In this particular case, multidisciplinary (including RD and SLP) care from day 1 would likely have improved the outcome.2,3,24 In a multi-site, randomized implementation study designed to decrease days of NPO, an intervention that included education via printed and web-based materials, leadership, and quality improvement methods did not reduce fasting times.34 Interestingly, the authors reported inter-professional issues (i.e., lack of communication and clarity of responsibility) as barriers to practice change; therefore, a focus on effective team work was recommended.34 Similarly, in patients with NPO orders 3 days, nutrition intervention recommendations from the dietitian were only followed by the physician 50% of the time.9 Multidisciplinary rounds and nutrition support teams, traditionally consisting of MDs, RDs, RNs and PharmDs, have been successful at improving nutrition outcomes,35,36 yet only 25% of hospitals have nutrition support teams.37 Hospital leadership should consider supporting these multidisciplinary teams and provide adequate resources to refer medical surgical patients who are malnourished, eating poorly or NPO to these team rounds. A historical cohort study found that a multidisciplinary, multimodal approach significantly decreased pre- and post-operative fasting times in adults above 60 years of age.10 In the United States, it is estimated that close to fifty percent of hospitals do not grant Registered Dietitians diet order writing privileges38; granting those privileges to Registered Dietitians has been shown to decrease diet order entry error by 15%.22 Finally, automatically generated referrals triggered by a nutrition-related PMH/admitting diagnosis would initiate dietitian involvement earlier in the hospital stay. The Joint Commission requires completion of a nutrition screen (NS) within 24 hours of admission. However, in this particular case, even a validated NS would likely not have identified the patient’s PMH of Wernicke-Korsakoff or admitting diagnosis as signs of nutrition risk; thus, an automatic referral system would be beneficial. The staffing needs of clinical dietitians would need to be re-evaluated to meet the increased workload of the resulting additional referrals.38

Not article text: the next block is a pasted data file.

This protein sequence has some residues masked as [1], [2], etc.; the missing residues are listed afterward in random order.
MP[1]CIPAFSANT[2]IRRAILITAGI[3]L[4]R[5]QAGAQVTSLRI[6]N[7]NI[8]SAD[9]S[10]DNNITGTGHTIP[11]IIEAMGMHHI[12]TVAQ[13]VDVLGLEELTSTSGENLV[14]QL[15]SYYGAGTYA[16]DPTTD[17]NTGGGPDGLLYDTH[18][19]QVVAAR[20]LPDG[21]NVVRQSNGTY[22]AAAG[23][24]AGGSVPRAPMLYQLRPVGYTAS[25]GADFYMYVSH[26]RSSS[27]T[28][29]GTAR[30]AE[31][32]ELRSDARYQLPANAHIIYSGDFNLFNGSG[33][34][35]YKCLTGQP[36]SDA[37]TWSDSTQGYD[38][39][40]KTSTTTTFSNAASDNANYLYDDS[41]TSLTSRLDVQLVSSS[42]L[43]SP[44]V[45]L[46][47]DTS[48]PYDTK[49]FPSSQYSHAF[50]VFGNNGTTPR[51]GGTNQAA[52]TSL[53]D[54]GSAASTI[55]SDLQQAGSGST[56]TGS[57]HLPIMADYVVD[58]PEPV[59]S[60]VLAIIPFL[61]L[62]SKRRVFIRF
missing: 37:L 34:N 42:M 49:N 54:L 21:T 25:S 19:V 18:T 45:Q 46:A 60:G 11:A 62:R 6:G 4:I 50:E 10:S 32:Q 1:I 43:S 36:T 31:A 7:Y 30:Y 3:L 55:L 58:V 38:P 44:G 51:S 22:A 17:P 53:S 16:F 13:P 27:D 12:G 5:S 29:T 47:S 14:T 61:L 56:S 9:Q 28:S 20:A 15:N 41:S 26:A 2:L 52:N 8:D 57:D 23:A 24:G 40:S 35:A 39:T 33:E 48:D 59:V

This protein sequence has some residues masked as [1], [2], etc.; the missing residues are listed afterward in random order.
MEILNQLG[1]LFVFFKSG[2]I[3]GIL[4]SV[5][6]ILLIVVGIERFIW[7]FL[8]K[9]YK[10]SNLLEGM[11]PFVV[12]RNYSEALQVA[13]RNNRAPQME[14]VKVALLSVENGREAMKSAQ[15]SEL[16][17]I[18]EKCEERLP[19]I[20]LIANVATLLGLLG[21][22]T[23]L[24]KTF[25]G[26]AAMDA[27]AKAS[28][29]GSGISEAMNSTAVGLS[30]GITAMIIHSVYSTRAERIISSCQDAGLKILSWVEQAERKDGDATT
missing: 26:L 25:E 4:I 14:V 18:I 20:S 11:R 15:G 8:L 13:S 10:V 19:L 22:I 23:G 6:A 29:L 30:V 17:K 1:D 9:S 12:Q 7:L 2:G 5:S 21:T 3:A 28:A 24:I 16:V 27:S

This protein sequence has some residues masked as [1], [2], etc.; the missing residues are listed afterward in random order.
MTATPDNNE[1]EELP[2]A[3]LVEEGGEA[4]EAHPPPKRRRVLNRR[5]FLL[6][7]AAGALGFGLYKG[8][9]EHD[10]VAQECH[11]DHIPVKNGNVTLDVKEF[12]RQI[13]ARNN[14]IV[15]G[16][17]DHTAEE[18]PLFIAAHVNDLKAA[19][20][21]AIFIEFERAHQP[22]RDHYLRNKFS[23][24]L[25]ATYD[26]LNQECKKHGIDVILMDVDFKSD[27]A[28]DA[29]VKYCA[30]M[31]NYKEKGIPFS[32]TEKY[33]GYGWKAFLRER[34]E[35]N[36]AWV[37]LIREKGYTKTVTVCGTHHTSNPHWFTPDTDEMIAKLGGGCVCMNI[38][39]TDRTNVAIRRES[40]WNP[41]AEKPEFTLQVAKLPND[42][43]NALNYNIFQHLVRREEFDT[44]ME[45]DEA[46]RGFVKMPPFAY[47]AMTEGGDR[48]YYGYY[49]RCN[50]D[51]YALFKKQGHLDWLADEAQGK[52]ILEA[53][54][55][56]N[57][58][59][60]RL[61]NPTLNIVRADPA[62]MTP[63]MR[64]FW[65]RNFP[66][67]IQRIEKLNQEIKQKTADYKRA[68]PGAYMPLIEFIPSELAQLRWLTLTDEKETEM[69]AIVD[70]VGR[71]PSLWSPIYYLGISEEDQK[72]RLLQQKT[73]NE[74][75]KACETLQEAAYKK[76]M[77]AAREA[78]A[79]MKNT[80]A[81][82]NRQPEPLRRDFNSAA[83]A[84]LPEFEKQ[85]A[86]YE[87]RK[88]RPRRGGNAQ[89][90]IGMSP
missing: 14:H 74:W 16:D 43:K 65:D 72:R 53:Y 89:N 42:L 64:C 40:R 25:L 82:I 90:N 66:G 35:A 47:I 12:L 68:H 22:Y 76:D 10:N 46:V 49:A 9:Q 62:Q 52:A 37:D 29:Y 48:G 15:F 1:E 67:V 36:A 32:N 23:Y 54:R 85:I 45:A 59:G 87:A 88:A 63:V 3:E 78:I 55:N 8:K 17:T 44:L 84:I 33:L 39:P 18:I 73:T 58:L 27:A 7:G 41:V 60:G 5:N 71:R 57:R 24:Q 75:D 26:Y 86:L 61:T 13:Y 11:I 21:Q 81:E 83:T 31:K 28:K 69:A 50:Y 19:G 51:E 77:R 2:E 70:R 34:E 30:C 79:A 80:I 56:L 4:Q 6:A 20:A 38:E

Take-Home Points